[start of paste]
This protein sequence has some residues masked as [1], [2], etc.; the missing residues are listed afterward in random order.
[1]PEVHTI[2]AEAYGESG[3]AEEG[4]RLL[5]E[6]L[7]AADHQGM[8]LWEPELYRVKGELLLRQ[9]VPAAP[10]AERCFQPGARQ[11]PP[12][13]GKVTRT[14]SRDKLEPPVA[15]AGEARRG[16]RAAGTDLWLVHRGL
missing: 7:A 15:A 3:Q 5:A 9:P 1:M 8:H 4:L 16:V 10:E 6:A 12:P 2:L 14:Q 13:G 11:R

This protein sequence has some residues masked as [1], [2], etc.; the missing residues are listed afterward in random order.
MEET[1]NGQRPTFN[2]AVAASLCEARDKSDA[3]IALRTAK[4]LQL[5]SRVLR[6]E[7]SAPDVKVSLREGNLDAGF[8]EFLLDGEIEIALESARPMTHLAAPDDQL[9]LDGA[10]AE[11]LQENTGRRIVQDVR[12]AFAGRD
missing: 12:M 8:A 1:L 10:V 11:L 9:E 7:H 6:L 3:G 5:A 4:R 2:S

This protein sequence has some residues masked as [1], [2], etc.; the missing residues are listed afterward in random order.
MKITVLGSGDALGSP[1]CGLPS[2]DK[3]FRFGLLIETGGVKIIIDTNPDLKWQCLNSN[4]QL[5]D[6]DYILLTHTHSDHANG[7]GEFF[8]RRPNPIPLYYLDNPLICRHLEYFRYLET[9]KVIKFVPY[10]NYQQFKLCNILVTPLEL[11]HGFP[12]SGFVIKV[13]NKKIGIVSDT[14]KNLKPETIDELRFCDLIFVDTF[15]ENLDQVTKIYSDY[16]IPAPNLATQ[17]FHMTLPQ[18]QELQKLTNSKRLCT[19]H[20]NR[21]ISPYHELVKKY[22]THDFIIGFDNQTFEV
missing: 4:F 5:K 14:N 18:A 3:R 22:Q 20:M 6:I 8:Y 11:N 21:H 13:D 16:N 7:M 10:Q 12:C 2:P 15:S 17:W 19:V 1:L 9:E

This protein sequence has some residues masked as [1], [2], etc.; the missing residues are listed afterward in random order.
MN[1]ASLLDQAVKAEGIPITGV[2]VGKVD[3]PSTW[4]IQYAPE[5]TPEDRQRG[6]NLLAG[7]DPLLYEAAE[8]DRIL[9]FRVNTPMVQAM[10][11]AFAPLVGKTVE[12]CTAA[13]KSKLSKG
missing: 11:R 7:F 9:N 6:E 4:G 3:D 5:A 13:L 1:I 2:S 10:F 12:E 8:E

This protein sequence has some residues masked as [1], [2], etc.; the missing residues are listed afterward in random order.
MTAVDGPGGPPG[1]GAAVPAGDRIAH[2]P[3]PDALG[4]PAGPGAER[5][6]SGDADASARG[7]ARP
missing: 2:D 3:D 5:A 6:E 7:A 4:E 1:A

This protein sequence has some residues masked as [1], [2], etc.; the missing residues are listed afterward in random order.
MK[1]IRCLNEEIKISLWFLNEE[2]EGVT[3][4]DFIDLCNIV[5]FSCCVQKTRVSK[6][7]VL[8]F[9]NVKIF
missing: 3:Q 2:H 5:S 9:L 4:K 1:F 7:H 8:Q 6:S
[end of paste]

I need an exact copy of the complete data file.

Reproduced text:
This protein sequence has some residues masked as [1], [2], etc.; the missing residues are listed afterward in random order.
[1]PEVHTI[2]AEAYGESG[3]AEEG[4]RLL[5]E[6]L[7]AADHQGM[8]LWEPELYRVKGELLLRQ[9]VPAAP[10]AERCFQPGARQ[11]PP[12][13]GKVTRT[14]SRDKLEPPVA[15]AGEARRG[16]RAAGTDLWLVHRGL
missing: 7:A 15:A 3:Q 5:A 9:P 1:M 8:H 4:L 16:V 10:E 6:A 12:P 2:L 14:Q 13:G 11:R

This protein sequence has some residues masked as [1], [2], etc.; the missing residues are listed afterward in random order.
MEET[1]NGQRPTFN[2]AVAASLCEARDKSDA[3]IALRTAK[4]LQL[5]SRVLR[6]E[7]SAPDVKVSLREGNLDAGF[8]EFLLDGEIEIALESARPMTHLAAPDDQL[9]LDGA[10]AE[11]LQENTGRRIVQDVR[12]AFAGRD
missing: 12:M 8:A 1:L 10:V 11:L 9:E 7:H 6:L 3:G 5:A 4:R 2:S

This protein sequence has some residues masked as [1], [2], etc.; the missing residues are listed afterward in random order.
MKITVLGSGDALGSP[1]CGLPS[2]DK[3]FRFGLLIETGGVKIIIDTNPDLKWQCLNSN[4]QL[5]D[6]DYILLTHTHSDHANG[7]GEFF[8]RRPNPIPLYYLDNPLICRHLEYFRYLET[9]KVIKFVPY[10]NYQQFKLCNILVTPLEL[11]HGFP[12]SGFVIKV[13]NKKIGIVSDT[14]KNLKPETIDELRFCDLIFVDTF[15]ENLDQVTKIYSDY[16]IPAPNLATQ[17]FHMTLPQ[18]QELQKLTNSKRLCT[19]H[20]NR[21]ISPYHELVKKY[22]THDFIIGFDNQTFEV
missing: 4:F 5:K 14:N 18:A 3:R 22:Q 20:M 6:I 8:Y 11:N 21:H 13:D 16:N 7:M 10:Q 12:C 2:P 15:S 17:W 19:V 1:L 9:E

This protein sequence has some residues masked as [1], [2], etc.; the missing residues are listed afterward in random order.
MN[1]ASLLDQAVKAEGIPITGV[2]VGKVD[3]PSTW[4]IQYAPE[5]TPEDRQRG[6]NLLAG[7]DPLLYEAAE[8]DRIL[9]FRVNTPMVQAM[10][11]AFAPLVGKTVE[12]CTAA[13]KSKLSKG
missing: 11:R 7:F 9:N 6:E 4:G 3:D 5:A 13:L 1:I 2:S 10:F 12:E 8:E

This protein sequence has some residues masked as [1], [2], etc.; the missing residues are listed afterward in random order.
MTAVDGPGGPPG[1]GAAVPAGDRIAH[2]P[3]PDALG[4]PAGPGAER[5][6]SGDADASARG[7]ARP
missing: 2:D 3:D 5:A 6:E 7:A 4:E 1:A

This protein sequence has some residues masked as [1], [2], etc.; the missing residues are listed afterward in random order.
MK[1]IRCLNEEIKISLWFLNEE[2]EGVT[3][4]DFIDLCNIV[5]FSCCVQKTRVSK[6][7]VL[8]F[9]NVKIF
missing: 3:Q 2:H 5:S 9:L 4:K 1:F 7:H 8:Q 6:S